Right now Norm is battling his way through one of the occasional epic spelling tests that I inflict on him. His brother--sick and awaiting his visit with the doctor--is hovering over him with sometimes helpful advice. We do this (and other things like math tests) even though Norm could care less about these subjects right now. We do it because we always thought he would go back to school next year. There are "benchmarks" that the school likes us to meet and, honestly, I want him to be up to speed upon his return. This isn't a problem for most subjects. He gets his science from various projects and from the homeschool program at the bird sanctuary. History comes along with his art studies. Reading and writing are things he likes to do. Math and spelling, on the other hand, are not as much fun for him. I would wait to teach them if I thought he wasn't going back.
Now he is having second thoughts about school next year. He has made friends in the homeschool world and he is afraid that he will miss them. There are a lot of these friends, actually, and they are distributed all over Eastern Massachusetts. He is correct. Most of them will fade away quickly. Also, he has found--now after almost a year of what the homeschool folks call "de-schooling"--that he likes the structure he has developed for himself. He is curious about different subjects and pleased that he can go pursue them. This, too, will be lost at school. By its nature a school needs to structure its topics and time in a general sort of way. There is also a great deal of focus on measuring results. There is an official reward system and hierarchy based on grades and physical prowess. This opens the door to informal hierarchies amongst the children. In the homeschool world that we have experienced this year, the kids and their teachers are more often colleagues, working together to pursue individual interests. In many ways, its not unlike grad school...if none of the students had drivers' licenses.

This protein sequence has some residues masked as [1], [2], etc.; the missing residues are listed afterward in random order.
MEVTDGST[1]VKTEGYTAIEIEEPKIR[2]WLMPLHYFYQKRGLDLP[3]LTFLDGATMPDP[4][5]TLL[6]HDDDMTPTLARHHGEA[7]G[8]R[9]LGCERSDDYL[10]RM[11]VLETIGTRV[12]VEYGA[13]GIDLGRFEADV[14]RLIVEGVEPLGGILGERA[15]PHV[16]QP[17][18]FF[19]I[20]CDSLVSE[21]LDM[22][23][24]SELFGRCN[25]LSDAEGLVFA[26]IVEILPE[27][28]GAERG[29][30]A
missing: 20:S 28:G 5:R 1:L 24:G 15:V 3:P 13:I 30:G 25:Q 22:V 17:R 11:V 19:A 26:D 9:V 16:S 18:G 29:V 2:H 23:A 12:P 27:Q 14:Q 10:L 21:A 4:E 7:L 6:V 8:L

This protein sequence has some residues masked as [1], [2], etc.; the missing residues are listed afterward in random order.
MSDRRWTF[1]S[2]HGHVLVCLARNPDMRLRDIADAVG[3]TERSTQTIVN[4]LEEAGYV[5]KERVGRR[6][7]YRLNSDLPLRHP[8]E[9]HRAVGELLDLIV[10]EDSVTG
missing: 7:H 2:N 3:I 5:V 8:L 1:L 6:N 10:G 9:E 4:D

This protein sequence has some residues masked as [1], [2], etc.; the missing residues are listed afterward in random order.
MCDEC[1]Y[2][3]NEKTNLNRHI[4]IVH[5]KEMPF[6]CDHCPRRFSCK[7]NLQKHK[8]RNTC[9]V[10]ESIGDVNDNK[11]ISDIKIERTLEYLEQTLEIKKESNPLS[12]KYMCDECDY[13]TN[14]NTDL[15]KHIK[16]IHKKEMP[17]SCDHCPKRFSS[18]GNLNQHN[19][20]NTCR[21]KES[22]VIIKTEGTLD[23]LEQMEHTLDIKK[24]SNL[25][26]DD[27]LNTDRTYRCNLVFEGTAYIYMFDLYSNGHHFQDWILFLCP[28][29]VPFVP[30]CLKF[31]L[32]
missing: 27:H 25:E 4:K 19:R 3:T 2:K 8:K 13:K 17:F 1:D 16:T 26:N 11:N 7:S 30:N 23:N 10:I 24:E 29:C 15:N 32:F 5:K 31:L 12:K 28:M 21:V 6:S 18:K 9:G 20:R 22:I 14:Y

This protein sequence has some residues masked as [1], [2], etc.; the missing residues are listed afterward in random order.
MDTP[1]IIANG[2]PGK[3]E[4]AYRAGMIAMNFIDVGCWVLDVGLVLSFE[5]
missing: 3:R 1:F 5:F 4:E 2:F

On the other hand, next year is the beginning of middle school in our town. His friends will go an meet the kids from one of the other elementary schools (there are five in all and two middle schools). Everyone will be new and might be open to making friends. The teachers may be a bit more flexible. There will be a few electives. Also, it is the school Norm's brother goes to. Of course, it is also a whole lot less time consuming for Dad and more convenient for for both of us.
Adults I have spoken to fall into various camps based on defending what choices they (or their children) have made. The homeschool parents are mostly sympathetic, understanding the pull of school for kids who have been in it at some point or another. Other adults are mostly sympathetic as well, though sometimes there is a hint of judgment. We wouldn't be in this situation if we just did what everyone else does, after all. To them it seems an unnecessary complication for a kid. From my perspective and Norm's, I don't think we would have missed this year for the world.
Still, it is a quandary with no clear answer.There are advantages and disadvantages to every plan. Many of his friends on the homeschool side are in their own discernment processes, too. I am giving him some space to explore his options and will interesting to see what we come up with. Soon Norm will finish his spelling test. it is boring but he is doing fine. Then we will go outside for phys ed. We will walk over to the park and he will ride his skateboard for a while. He is a homeschooler after all, he can do what he wants.